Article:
Atlanta Public Schools
In December, while lunch raged in the cafeteria, I joined students and administrators in the Interactive Lab to discuss Atlanta Public Schools’ stance on equity, but I left the meeting unsatisfied.
Senior Royce Mann, student member of Grady’s Local School Governance Team, or GO Team, organized the open forum to educate students about equity in the context of the district’s strategic plan. Unfortunately, there were only about seven students in attendance. Of those who did attend, few seemed to fully comprehend equity, and the resources granted to Mann by the school and APS didn’t bolster their understanding.
Enforcing equity means offering equal opportunity. At Grady, it’s easy to point to inequities. Some students have financial and academic support while many others struggle either at home or in the classroom. However, much of the meeting’s conversation focused on minute details of a much larger problem. Instead of talking about achievement gaps on standardized tests, or the less-than-perfect graduation rate, students spent some time discussing the scheduling inefficiencies for transfer and foreign exchange students, a tiny percentage of the school population.
That’s not to say good points weren’t made. Some students suggested training teachers about diversity and making the English Language Arts curriculum more relatable to a diverse student population. According to Mann, the GO Team discussed the latter at a recent meeting and uncovered a small library of books by a diverse set of authors that could be offered to teachers.
Still, there weren’t enough students at the forum to discuss those ideas. I left the lunch meeting wondering how it might have gone differently if more voices had been present, and I wondered why those voices were missing. It wasn’t necessarily the fault of the GO Team, which had put up posters around school as promotion and tried to encourage attendance. But to be effective, the discussion needed more participation, something that could have been encouraged by the school or district.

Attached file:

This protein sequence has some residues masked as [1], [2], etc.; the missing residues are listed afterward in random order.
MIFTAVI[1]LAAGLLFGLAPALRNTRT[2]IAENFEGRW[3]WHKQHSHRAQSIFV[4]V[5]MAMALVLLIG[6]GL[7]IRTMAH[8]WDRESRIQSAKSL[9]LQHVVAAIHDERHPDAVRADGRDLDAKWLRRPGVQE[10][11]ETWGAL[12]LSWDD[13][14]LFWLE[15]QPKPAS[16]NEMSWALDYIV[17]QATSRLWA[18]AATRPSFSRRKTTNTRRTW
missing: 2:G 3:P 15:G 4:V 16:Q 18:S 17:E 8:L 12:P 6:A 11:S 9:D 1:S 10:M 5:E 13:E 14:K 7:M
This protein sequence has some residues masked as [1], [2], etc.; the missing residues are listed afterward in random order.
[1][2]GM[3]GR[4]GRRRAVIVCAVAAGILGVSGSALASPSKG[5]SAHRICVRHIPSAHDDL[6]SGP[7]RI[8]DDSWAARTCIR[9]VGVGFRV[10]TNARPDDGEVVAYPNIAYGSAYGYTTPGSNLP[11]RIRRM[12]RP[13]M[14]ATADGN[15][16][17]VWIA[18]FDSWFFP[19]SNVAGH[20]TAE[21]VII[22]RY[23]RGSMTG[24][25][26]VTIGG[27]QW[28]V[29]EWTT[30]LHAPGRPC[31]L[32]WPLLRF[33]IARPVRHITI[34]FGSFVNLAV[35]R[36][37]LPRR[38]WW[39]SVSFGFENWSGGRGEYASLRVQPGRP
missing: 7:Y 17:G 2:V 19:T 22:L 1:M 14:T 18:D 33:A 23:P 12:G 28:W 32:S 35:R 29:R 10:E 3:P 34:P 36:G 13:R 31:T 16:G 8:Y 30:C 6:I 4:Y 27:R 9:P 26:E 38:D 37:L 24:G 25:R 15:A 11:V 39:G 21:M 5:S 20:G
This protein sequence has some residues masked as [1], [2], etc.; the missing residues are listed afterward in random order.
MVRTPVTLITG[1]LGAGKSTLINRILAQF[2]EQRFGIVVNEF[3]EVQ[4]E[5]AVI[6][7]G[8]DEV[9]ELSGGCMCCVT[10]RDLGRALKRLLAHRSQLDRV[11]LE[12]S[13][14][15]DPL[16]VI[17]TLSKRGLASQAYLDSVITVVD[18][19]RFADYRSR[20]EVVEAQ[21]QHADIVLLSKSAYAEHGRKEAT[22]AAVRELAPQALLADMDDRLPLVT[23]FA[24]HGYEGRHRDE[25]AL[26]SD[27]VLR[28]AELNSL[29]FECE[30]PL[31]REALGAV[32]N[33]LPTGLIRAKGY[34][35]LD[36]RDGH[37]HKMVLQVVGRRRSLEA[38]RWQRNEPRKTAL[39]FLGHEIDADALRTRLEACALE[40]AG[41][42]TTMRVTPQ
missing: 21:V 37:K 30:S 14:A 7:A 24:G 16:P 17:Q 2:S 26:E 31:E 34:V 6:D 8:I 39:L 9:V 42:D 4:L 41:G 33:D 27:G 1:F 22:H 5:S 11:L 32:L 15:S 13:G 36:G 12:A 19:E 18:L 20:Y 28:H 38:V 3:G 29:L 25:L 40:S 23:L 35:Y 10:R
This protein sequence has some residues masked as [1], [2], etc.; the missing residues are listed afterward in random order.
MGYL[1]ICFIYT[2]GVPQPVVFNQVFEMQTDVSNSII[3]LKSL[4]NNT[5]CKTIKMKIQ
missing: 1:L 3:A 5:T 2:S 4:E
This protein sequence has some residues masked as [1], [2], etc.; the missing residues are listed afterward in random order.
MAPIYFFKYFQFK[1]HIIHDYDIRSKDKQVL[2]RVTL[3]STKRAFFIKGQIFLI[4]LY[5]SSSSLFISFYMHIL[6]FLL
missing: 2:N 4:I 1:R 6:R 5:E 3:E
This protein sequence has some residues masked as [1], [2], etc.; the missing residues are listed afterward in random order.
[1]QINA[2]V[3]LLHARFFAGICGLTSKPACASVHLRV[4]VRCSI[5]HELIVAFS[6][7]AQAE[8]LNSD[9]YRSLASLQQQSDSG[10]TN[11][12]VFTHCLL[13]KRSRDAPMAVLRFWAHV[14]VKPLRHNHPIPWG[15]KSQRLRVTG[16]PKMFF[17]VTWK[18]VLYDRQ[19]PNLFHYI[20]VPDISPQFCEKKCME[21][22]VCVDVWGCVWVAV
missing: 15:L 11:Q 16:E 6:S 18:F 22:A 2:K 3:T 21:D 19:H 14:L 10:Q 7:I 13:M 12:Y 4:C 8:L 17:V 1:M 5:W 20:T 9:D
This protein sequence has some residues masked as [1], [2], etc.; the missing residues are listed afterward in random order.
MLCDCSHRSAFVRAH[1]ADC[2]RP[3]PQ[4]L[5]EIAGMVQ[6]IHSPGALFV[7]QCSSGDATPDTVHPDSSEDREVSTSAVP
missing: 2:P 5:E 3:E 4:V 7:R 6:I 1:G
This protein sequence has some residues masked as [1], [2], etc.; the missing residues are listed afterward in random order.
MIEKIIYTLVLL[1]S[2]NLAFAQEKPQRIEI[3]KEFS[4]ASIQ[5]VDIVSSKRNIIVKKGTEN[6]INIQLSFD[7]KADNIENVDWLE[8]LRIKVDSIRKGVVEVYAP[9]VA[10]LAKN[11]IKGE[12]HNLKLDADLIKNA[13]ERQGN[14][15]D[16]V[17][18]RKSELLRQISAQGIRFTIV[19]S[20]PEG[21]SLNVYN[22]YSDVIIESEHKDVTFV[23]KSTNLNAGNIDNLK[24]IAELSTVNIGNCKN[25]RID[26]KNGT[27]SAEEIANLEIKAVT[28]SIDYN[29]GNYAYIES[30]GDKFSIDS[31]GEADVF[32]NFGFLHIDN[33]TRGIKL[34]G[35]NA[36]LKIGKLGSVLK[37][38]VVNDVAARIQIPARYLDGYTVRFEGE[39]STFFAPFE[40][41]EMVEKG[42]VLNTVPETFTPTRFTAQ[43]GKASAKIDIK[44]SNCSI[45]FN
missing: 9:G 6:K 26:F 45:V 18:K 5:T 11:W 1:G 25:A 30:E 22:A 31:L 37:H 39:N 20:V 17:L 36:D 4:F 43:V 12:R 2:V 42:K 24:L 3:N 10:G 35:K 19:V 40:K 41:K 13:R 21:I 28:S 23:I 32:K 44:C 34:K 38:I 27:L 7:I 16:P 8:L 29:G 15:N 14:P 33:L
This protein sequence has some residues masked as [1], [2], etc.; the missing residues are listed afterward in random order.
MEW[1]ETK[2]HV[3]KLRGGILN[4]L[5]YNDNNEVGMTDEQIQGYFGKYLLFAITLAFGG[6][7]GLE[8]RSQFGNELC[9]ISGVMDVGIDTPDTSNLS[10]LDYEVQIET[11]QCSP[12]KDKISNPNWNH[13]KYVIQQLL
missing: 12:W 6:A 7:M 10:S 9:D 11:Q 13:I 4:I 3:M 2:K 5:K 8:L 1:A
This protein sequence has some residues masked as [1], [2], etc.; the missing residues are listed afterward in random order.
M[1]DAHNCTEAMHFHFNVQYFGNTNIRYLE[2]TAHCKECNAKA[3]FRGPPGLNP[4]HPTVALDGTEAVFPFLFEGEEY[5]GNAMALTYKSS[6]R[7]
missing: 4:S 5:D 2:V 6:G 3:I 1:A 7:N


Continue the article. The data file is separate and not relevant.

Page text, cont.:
APS’s policy outline doesn’t make it any easier.
The policy proposal is easily found online in PowerPoint form, but from there, it’s a mess to comprehend. The school board began forming it more than two years ago and presented it last February. The policy’s foundational ideas are straightforward enough — APS wants to enforce a standard of excellence for all schools — but implementation specifics are broad and vague.
APS says it wants to promote Social Emotional Learning, academic ownership and core beliefs — values. However those “goals” sound more effective on paper than in real life. The proposal uses stale words like “framework” and “stakeholders” that don’t excite students to get passionate about equity reform.
At Grady, Principal Dr. Betsy Bockman has made her own equity efforts, separate from the APS policy. Her administration encourages students who “fly under the radar” to take more challenging classes, and it eliminated several honors courses, which created a buffer between mostly white AP classes and mostly black on-level classes.
That work has made improvements at Grady, but the rest of the district is still struggling.
There needs to be more open discussion, from students, faculty, parents and school board members, and everyone in the district needs to understand what equity means. To make sure every student can reach their full potential, “equity” can’t just be an important word on a PowerPoint. It must be something accessible and comprehensible in the context of everyday life.
I hope the administration gets involved to help the GO Team discuss equity with a larger and more diverse crowd. Perhaps it could train teachers to teach equity and designate specific class time for discussion. An honest conversation is the first step to change.
I also hope the school board produces a clearer plan for achieving equity, and that it produces results.